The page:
Plaintiffs from Ohio and Texas recently joined the nationwide litigation involving the Type 2 diabetes drug Onglyza and its alleged association with heart failure.
According to a complaint filed in the U.S. District Court, Southern District of Ohio, on April 27th, Charles Marcum took Onglyza (saxagliptin) from June 2012 to July 2016. (Case No. 2:18-cv-00407-ALM-KAJ)
Though he was diagnosed with heart failure in 2015, Mr. Marcus continued to take Onglyza, allegedly because of AstraZeneca’s and Bristol-Myers Squibb’s failure to provide doctors and patients with adequate warnings of its cardiovascular risks.
“A reasonable person who had actual knowledge of the increased risks associated with using the drugs would have concluded that Onglyza and saxagliptin should not have been marketed to or used by Decedent and his physicians,” the lawsuit states.
That same day, Alice Watts of Texas filed an Onglyza lawsuit in Dallas County Circuit Court that also accused the drug’s manufacturers of concealing the heart side effects allegedly associated with saxagliptin. (DC-18-05602)
According to her complaint, Watts took Onglyza and Kombiglyze XR (a combination of saxagliptin and metformin) at various times to treat Type 2 diabetes. She alleges that her exposure to saxagliptin resulted in serious adverse events including but not limited to, heart failure, congestive heart failure, and acute hypoxic respiratory failure.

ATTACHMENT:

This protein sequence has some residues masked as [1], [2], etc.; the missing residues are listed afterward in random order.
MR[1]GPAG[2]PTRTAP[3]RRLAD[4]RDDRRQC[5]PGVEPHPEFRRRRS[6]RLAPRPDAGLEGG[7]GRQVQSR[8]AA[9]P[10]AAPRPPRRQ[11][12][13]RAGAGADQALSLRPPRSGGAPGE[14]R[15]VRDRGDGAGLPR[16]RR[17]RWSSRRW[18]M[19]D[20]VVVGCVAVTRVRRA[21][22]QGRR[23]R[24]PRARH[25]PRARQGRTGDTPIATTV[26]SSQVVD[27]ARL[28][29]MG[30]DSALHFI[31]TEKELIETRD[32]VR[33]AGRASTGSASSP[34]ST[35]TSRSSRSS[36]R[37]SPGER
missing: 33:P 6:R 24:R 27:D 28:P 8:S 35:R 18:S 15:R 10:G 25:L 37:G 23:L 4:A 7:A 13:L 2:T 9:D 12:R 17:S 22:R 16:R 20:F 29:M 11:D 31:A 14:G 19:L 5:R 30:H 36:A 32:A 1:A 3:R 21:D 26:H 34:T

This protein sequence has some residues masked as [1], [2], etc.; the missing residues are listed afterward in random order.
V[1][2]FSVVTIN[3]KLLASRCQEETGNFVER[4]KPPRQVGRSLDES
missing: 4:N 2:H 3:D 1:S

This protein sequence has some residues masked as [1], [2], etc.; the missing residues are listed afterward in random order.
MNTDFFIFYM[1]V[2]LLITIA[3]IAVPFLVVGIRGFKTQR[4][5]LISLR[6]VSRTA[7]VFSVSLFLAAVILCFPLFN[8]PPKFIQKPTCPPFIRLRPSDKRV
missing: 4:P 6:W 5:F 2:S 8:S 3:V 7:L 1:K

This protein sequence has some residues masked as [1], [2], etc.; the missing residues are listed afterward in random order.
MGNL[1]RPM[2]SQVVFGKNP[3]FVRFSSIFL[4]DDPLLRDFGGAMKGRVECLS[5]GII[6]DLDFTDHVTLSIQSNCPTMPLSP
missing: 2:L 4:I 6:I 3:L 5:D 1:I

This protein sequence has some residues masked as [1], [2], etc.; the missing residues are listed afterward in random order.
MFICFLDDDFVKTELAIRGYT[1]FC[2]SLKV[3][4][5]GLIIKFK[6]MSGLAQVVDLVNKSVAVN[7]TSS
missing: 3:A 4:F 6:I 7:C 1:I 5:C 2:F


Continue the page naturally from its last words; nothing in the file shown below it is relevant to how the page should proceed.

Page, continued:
“In addition to Defendants refusing and failing to warn of the risks of heart failure, congestive heart failure, cardiac failure and death, Defendants’ saxagliptin drugs lack any benefit sufficient to tolerate the risks posed by its use because other anti-diabetes drugs are available that do not carry the increased cardiac risks of saxagliptin,” her lawsuit charges.
Onglyza (saxagliptin) was approved by the U.S. Food & Drug Administration (FDA) in 2009. Kombiglyze XR (metformin and saxagliptin) came to market the following year.
In April 2016, the FDA ordered the manufacturers of all saxagliptin-containing medications to add new heart failure warnings to their product labels, after interim results from a major clinical trial called SAVOR-TMI suggested that patients treated with the drugs were 27% more likely to be hospitalized with heart failure. Saxagliptin also appeared to be associated with a higher risk of all-cause mortality.
Dozens of plaintiffs have since filed Onglyza and Kombiglyze XR lawsuits seeking compensation for heart failure and cardiovascular injuries allegedly related to the use of the Type 2 diabetes treatments.
Earlier this year, all federally-filed claims of this nature were consolidated before a single judge in the U.S. District Court, Eastern District of Kentucky. Nearly 100 cases are currently pending in that proceeding.